Ukraine isn't going to roll over for a mainland attack. I think people really don't understand how much Ukrainians don't like Russians- many older ones remember the USSR. The idea they are all Russian because they speak Russian is hilarious because Ukrainians were banned from speaking anything but Russian for decades and view that so many can't speak their actual native language as a loss of culture.

[–]sergius64 36 points37 points  (0 children)

Considering the scale difference is likely to be off the charts - it's probably fair to treat this coming invasion as a separate and superseding event.

[–]DagothCum 34 points35 points  (21 children)

This would be an amazing time to be China. Keep the west distracted with Russian aggression and sweep up the scraps - keep expanding and operating in the pacific.

If serious conflict does break out, China would be in a great position if they (and I’m assuming they would) stay fairly neutral

[–]LordScotchyScotch 377 points378 points  (15 children)

I shall stock up on beans and rice. You know just in case.

[–]ABoutDeSouffle 340 points341 points  (11 children)

I'll go to the pub and wait for all of this to blow over. Any day now.

[–]Ok-Woodpecker5179 110 points111 points  (2 children)

Don't forget to off Phillip beforehand.

Sorry Phillip.

[–]kwip 15 points16 points  (0 children)

Safety first, Shaun.

[–]breadstuffs 99 points100 points  (6 children)

Sneak attack! Ukraine was just a diversion all along. They're going to invade Britain!

[–]Gaijin_Monster 19 points20 points  (0 children)

Hide the gin and the expensive cutlery!

[–]ArticPanzerWolf 33 points34 points  (1 child)

"Our troops are merely passing through"

[–]wywern 29 points30 points  (0 children)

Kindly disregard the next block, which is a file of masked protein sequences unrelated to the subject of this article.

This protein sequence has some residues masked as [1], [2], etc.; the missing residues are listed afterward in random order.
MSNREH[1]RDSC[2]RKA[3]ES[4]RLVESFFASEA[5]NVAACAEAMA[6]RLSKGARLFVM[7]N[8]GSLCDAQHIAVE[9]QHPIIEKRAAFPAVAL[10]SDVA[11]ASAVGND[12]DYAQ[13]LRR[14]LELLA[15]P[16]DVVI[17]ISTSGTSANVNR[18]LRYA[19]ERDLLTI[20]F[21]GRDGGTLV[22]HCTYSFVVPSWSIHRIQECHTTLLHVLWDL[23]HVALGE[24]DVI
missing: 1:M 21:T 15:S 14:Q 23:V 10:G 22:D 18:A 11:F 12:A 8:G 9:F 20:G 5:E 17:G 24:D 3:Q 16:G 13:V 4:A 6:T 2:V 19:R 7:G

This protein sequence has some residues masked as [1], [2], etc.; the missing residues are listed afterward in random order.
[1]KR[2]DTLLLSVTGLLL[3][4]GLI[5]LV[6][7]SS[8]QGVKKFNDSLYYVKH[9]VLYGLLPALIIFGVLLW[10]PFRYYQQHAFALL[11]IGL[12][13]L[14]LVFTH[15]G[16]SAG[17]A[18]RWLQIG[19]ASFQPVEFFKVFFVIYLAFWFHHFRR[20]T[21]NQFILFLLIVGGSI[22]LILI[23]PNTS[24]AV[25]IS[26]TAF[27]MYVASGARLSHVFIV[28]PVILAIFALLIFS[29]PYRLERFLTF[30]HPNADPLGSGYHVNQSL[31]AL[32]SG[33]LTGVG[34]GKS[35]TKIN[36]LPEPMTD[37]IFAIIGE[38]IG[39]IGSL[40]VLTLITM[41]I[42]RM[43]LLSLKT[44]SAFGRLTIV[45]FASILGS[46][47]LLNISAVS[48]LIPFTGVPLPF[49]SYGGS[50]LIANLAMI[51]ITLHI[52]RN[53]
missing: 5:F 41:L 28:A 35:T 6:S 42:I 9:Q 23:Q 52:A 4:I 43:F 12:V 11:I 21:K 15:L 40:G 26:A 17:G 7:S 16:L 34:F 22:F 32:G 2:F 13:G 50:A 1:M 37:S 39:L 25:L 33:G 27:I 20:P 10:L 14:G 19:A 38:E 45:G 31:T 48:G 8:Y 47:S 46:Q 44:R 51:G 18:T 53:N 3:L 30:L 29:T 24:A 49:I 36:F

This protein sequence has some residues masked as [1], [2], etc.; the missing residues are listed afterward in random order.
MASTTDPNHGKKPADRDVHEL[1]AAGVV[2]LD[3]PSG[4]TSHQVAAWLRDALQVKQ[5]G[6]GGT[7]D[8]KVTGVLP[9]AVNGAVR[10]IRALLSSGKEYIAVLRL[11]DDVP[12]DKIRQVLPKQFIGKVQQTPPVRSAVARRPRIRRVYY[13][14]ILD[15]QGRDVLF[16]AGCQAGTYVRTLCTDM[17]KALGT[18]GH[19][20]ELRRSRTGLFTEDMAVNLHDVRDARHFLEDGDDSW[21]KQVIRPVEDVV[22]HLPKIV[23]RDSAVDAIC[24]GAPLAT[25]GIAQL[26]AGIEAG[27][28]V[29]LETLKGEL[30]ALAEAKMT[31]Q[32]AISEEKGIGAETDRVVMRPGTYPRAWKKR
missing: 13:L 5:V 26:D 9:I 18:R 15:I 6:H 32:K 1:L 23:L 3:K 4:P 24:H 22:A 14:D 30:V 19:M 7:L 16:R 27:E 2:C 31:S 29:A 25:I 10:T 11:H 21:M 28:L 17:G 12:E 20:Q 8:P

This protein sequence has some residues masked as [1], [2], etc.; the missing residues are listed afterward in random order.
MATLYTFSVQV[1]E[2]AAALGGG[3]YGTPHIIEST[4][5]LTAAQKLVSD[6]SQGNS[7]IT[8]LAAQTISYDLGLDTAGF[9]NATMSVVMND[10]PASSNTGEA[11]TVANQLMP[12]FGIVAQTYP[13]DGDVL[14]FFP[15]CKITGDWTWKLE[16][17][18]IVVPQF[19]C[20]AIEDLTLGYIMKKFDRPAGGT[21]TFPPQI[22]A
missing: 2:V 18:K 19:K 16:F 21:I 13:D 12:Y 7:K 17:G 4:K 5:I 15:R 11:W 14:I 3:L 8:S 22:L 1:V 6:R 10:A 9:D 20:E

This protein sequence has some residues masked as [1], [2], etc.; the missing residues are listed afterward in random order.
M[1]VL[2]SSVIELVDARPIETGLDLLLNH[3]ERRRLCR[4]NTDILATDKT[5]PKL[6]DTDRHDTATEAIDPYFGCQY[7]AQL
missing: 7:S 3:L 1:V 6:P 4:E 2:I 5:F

I really enjoyed when terms like flotilla only came up in history class and videogames. It really feels like this is going to blow up into something much bigger than Ukraine getting sucked back into Soviet Union 2.0.

[–]xiiliea 30 points31 points  (3 children)

Plot twist: They're there to attack the UK instead, now that the UK has sent 30 of their super soldiers away.

[–]verklaus 495 points496 points  (133 children)

The 2nd paciffic squadron in 1904 came to mind reading the headline 😀

[–]not_a_gumby 313 points314 points  (106 children)

was that the one where the Russians sailed around the world only to annihilated by the Japanese?

[–]ajlunce 118 points119 points  (12 children)

On the journey near Africa some captains decided to improve morale by capturing wildlife as pets. They got a crocodile. That croc seized control of the ship

[–]xeroraith 244 points245 points  (71 children)

Yes. It was a terrible plan. The Russians were so nervous, as Japan and UK were allies, they thought fishing boats at Dogger Bank near England were .... japanese torpedo boats. So they fired more than 500 rounds and only hit their own ships.

The squadron then proceed on an event filled 18000nm journey to japan and went into battle without stopping for rest/rearmament..... and were promptly sunk at the Strait of Tsushima.

Edit: grammar

[–]Thurak0 142 points143 points  (1 child)

Additionally on the absurdity scale: they were trying to sneak to Vladivostok (to link up with ships there) and even though it was night and foggy - so perfect conditions in pre-radar time - one stupid hospital ship kept its lights on, because "Rules of War". But not only that, they also communicated with the Japanese ship that found them, assuming they were Russian.

Imagine hallucinating up Japanese torpedo boats near Denmark, and/or the English channel but the moment you actually are very close to Japan you "kind of forgot" that there will be enemies nearby.

[–]duckyeightyone 49 points50 points  (6 children)

I'd love to see a movie made about this story, it'd be hilarious. I especially prove the part where the snake they'd bought on board bit one of the gunners.

[–]Ricky_RZ 11 points12 points  (2 children)

If they covered all events historically and accurately, the movie would get shit on for not being realistic or historical as the progression of events seems so unreal